Not so accidental tourists

Not so accidental tourists
Courtney Smyth

Elaine and Jim Riggs made news 25 years ago when, after winning a vacation sweepstakes that let them go anywhere inthe country – Las Vegas, Honolulu, Disneyland – they chose Philadelphia.

In 1991, the City of Brotherly Love had a less than sterling reputation as a tourist destination, despite its historical attractions. One play on its slogan of the day called it, “The Place That Doesn’t Even Try To Love You Back.”

Last week, the Tennessee couple visited Philly for the first time in a quarter century, returning at the invitation of Visit Philly to a city named by travel guide publisher Lonely Planet the No. 1 place to visit in the U.S. this year.

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It’s always been No. 1 with Elaine Riggs, who was drawn to pick Philly over any other destination in the country because of her love of historic places.

“History can be pretty boring for a kid, but when you can see it, almost feel it – touch it – it brings it to a whole different level,” she said.

Visit Philly, the city’s tourism arm, picked up the tab for the Riggses’ return trip and helped arrange for them to revist some of the same locations as a reward for loving Philly when few others did.

As they gazed out onto Dilworth Park, it was unrecognizable from the drab slabs of concrete that was once Dilworth Plaza along the west side of City Hall in 1991.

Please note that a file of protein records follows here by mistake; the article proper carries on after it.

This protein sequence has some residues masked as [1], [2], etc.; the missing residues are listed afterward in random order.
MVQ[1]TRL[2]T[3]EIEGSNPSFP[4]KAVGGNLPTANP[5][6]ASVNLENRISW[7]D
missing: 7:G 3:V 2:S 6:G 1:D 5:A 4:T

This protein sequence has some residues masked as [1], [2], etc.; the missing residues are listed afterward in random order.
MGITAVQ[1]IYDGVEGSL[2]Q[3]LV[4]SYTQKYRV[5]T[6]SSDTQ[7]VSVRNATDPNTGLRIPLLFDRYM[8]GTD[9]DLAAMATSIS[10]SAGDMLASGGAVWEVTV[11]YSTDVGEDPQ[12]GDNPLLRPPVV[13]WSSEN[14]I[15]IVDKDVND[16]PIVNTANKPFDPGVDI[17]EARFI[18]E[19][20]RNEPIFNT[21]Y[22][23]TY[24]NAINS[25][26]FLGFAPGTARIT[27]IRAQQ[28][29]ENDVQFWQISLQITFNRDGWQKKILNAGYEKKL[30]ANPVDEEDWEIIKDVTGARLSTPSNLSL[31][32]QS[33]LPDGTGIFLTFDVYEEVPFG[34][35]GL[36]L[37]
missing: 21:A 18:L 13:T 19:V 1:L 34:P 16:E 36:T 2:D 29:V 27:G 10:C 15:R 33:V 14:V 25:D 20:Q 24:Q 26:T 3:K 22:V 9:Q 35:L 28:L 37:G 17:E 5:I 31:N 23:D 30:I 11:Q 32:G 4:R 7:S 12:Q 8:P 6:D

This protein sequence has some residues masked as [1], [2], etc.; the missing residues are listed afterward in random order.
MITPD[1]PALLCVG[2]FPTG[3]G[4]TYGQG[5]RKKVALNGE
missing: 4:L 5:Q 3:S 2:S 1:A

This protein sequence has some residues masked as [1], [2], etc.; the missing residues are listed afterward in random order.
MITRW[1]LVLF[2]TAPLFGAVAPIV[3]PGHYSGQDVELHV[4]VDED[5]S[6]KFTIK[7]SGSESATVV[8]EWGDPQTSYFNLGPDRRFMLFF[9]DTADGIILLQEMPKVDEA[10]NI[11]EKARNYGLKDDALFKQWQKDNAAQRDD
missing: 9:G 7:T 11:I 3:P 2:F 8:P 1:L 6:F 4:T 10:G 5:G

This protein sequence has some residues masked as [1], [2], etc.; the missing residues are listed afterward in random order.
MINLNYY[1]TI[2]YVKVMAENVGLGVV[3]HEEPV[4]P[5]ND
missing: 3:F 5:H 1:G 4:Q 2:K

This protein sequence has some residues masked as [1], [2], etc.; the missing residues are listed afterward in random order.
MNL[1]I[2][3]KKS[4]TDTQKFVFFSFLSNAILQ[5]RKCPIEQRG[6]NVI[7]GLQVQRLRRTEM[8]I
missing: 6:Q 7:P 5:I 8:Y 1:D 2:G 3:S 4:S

Now, its bubbling fountains lure children to splash in them, surrounded by lush greenery and bright pink tables and chairs for outdoor seating – a total transformation.

“The addition of so many modern facilities and modern buildings that have been mixed in with the authentic, original buildings that were here, its been done so tastefully,” said Elaine Riggs.“You know, the growth, obviously, that has occurred, that’s probably been the most memorable.”

Visit Philly offered the couple an itinerary, and they loosely followed it –taking trips to the art museum and the “Rocky” statueat the top of the steps to entrance to the Philadelphia Museum of Art, Robert Indiana’s LOVE statue, the Italian Market, and City Hall, where they met Mayor Jim Kenney, who invited them into his office for a chat.

The Riggses left with a new Phillies’ baseball signed by the mayor.

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“The other thing that we really noticed was so many people doing so many fun things, like whether they’re working downtown or in the restaurants at night or bodegas,we just think that so many young people – millennials,Gen-Xers,and people our age, are walking around, enjoying the city, and I don’t think we saw that in ’91,” said Jim Riggs.

“There’s a music scene and an arts scene, and that’s different, that’s real different. There was none of that back then. I won’t say there weren’t people downtown, but there weren’t people having fun downtown like there are now.”

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